10) The USA will win the world cup this year. You heard it here first. We have a German coach (who doesn’t realistically expect them to win). And we’re ranked #13. We just have to somehow come out ahead of Ghana and Portugal. But who is Ghana (just the team that k knocked us out of the past two World Cups)? And Portugal is just Cristiano Ronaldo (best player in the world) plus ten other players. And the fact that we’re in the Group of Death is an honor. Germany, Ghana, and Portugal are just as nervous about playing us as we are of playing them. So yes, it’s going to be a pretty historic tournament for team USA.

*Hope and sarcasm are intertwined in #10.

Enchanted and Terrified

Dr. Lecter and I go way back to the sophomore year of high school. My awesome cross country friends (seriously, they were a great group of kids) were watching The Silence of the Lambs and Hannibal on a Saturday night. And I really wanted to go. I was mature; I’d grown up reading Agatha Christies and Nancy Drews. And we all know those are pretty scary. So yeah, I was pretty well prepared for this movie night. False. Although, Clarice Starling does share some similarities with Nancy Drew, Nancy never had a friend/foe quite like Dr. Lecter. So…I made it through the movies, Dad picked me up, and I went home and did not shut my eyes or turn off the lights in my room for weeks. I was scarred, yet fascinated. Or two quote one the good doctor’s patients, “I am enchanted and terrified.”

Truly, I don’t do horror movies. I don’t like gore. I don’t like disposable characters. But I will suffer through a lot for well-drawn, complicated characters. My favorite books, shows, movies all tend to be character driven rather than plot driven. Action scenes in movies make me really sleepy. But two people having a quiet conversation…couldn’t be more riveting to me.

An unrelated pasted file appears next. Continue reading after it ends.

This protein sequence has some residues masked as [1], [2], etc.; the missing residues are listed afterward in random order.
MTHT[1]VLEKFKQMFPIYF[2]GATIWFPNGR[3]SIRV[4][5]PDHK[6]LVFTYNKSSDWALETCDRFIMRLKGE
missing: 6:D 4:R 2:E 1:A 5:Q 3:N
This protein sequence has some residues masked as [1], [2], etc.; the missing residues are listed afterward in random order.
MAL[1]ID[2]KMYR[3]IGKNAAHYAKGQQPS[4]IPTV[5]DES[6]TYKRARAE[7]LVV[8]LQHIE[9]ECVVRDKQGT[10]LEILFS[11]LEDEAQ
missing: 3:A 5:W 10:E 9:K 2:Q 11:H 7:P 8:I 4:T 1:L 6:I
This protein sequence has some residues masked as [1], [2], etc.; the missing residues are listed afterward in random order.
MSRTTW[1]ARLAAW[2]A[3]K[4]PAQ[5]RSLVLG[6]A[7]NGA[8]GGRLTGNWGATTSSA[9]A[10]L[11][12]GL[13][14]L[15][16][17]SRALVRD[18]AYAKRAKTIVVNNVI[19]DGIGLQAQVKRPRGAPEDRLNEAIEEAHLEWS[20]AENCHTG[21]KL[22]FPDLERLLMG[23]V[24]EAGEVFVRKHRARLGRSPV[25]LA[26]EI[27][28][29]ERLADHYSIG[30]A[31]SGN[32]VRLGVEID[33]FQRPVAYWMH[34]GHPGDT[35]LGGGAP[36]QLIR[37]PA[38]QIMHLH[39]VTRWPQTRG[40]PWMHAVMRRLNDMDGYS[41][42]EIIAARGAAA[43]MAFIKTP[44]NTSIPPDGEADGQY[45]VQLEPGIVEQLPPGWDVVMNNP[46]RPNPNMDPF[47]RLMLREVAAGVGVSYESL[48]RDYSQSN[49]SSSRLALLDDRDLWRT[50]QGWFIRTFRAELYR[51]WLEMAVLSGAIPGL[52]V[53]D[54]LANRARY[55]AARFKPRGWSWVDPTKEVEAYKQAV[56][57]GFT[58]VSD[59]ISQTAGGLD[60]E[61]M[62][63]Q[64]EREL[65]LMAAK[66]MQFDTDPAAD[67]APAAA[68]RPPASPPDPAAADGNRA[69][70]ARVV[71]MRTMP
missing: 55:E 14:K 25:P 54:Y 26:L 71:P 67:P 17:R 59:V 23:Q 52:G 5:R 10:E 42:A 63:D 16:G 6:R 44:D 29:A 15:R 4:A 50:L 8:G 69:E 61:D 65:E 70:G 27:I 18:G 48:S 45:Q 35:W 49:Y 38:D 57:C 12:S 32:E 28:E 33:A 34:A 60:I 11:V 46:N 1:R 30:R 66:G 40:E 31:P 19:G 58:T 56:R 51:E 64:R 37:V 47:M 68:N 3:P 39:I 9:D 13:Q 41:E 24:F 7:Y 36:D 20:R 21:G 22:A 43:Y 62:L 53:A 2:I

When 30 Rock ended, it left a void in my life. So naturally, I replaced a hilarious comedy with a dark drama (same network, though). So now instead of Liz Lemon and Jack Donaghy solving their problems in 23 minute intervals, I get to watch Hannibal Lecter and Will Graham dance on the best friend/mortal enemy line. I can’t say that I “watch” all that much of the show. I don’t have a stomach for violence, so I end up covering the screen with my hand and muting the volume. When it feels like two characters are having a quiet conversation, I’m all in.

The writers/director/producers have been very clever thus far. In the first season, you know in the abstract that Hannibal is horrible, but for the most part you never see him doing any killing. In fact, you see him saving lives rather than ending them. He does a lot of cooking and dinner party prepping. He dresses impeccably and achieves a perfect balance between traditional architecture and mid-century modern pieces in his office/library. He supports the arts. He sketches quietly in his library. It’s easy to find him sympathetic.